The wax does such a wonderful job that it is often used in automobile waxes, polished, cosmetics, and even dental floss. Like beeswax, commercially available cutting board creams and oils often contain a mixture of carnauba, beeswax, and mineral oil.
Lemon Juice and Baking Soda
This final alternative is a combination of 2 non-oil ingredients, lemon juice, and baking soda. They serve the same purpose and can work wonderfully if you don’t have oil or run out of it. Both these ingredients help in removing stains and odors from wood.
How to use:
Put a few drops of lemon juice and baking soda and rub it in with a warm cloth or sponge. Rinse and dry the board. Lemon juice can also be added to other oils to keep your cutting board smelling as fresh as ever.
Remember: You should not use any type of cooking oil on your board such as olive oil, vegetable oil, or regular coconut oil because they will go rancid. Also, keep in mind that excess moisture is bad for wood. Never soak your cutting board or let it sit in water for a long period of time.
4. How To Maintain A Wood Cutting Board
If you are planning on purchasing a teak wood cutting board for your kitchen, here are some things you would want to keep in mind. The greatest beauty of teak wood is that it is virtually maintenance-free. While outdoor, teak will turn a silvery gray color, left inside out of UV exposure, your cutting board should have no issue preserving its color.
While you should always wash and disinfect your cutting board after each use here are some things to keep in mind when cleaning your wood cutting board.
- Always hand wash and pat dry the wood cutting board with a towel before letting it air dry. Avoid exposing the board to too much water, as the wood will swell up and warp.
- Store your wood cutting board on its side. This helps save storage space.
- Wood can dry out, so you want to regularly oil your board to prevent cracks. There are specific wood oils that you can use, but basic extra-virgin olive oil should also do the trick just fine. I recommend oiling the wood board at least once a month.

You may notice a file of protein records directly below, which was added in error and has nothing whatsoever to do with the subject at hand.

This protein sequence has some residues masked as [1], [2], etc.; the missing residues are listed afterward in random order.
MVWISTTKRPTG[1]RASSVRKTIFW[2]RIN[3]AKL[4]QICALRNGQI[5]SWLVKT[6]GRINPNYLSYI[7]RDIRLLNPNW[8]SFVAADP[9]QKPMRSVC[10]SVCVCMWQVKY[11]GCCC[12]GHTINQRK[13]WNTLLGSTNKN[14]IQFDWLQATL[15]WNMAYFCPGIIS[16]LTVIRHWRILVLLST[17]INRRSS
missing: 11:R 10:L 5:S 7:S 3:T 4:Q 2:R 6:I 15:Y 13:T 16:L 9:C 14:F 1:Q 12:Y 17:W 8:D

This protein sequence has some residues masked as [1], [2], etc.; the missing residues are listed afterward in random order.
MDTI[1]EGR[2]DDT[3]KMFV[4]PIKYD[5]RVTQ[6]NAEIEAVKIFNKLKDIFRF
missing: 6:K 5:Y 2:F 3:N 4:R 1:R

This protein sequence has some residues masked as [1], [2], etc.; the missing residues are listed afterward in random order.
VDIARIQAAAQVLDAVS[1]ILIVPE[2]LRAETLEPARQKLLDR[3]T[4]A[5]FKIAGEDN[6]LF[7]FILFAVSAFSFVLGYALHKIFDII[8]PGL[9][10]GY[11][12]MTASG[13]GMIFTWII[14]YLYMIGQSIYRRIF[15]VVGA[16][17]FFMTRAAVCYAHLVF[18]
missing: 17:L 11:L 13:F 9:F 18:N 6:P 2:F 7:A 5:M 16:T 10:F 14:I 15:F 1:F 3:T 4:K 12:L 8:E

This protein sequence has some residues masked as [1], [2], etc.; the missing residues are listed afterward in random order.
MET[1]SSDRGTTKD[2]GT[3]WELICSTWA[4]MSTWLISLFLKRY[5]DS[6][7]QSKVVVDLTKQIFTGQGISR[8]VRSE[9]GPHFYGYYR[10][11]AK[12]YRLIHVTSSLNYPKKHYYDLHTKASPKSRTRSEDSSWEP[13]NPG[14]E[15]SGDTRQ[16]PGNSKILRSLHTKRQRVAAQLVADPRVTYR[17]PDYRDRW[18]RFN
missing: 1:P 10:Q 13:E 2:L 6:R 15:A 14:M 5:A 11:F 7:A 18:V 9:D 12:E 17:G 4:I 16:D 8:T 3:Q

- To moisturize the board, you can also use food grade mineral oil, beeswax, or even excess fat after slicing up a nice piece of steak. Be sure to remove any excess oil.
- Do not use old cooking oil to moisturize the cutting board. This will spoil the board and make it smell rancid after some time.
- For spot stains, use a paste of baking soda, salt, and water. This will easily clean and stubborn stains on the board.
- For odors, you can use a spritz of white vinegar. This will help break the smell particles on the board.
- Every few months or at least once a year, you should scrub the board down with some coarse salt and finish with a few coats of oil to prevent drying and cracking.
5. Cutting Board Oil Recipe
There are many great butcher block countertops and cutting board oil conditioners you can buy, but making your own is fun and easy.
Here is the recipe for an all-natural wood conditioner that is food safe and great for rejuvenating and maintaining indoor butcher block countertops, wood cutting boards, salad bowls, wooden toys, utensils, etc.
Items you will need:
- Food grade mineral oil. This will act as the base for your conditioner.
- Beeswax or Carnauba wax. This will penetrate into the wood and eliminate dry, dull, moisture, and sun-damaged surfaces.
- Clear measuring cup. This will ensure you combine the accurate quantities of substances.
- Double boiler OR pot with a steamer rack. This will prevent glass jars and lids from breaking.
Directions to make the Cutting Board Oil Conditioner
Step 1: Measure the Ingredients.
- Use a 500ml measuring cup for this step. The goal is to get a 1:8 ratio of wax to oil in volume.
- Pour 400 ml of food grade mineral oil into the cup.
- Add chopped or pellet beeswax slowly until the oil and wax mixture reaches 500 ml. Now we have a wax to oil ratio of 1:4.
- Pour the mixture into a jar and add 400 ml more of mineral oil. This will help you get a ratio of 1:8 of wax to oil.
Step 2: Transfer the mixture and set up a water bath.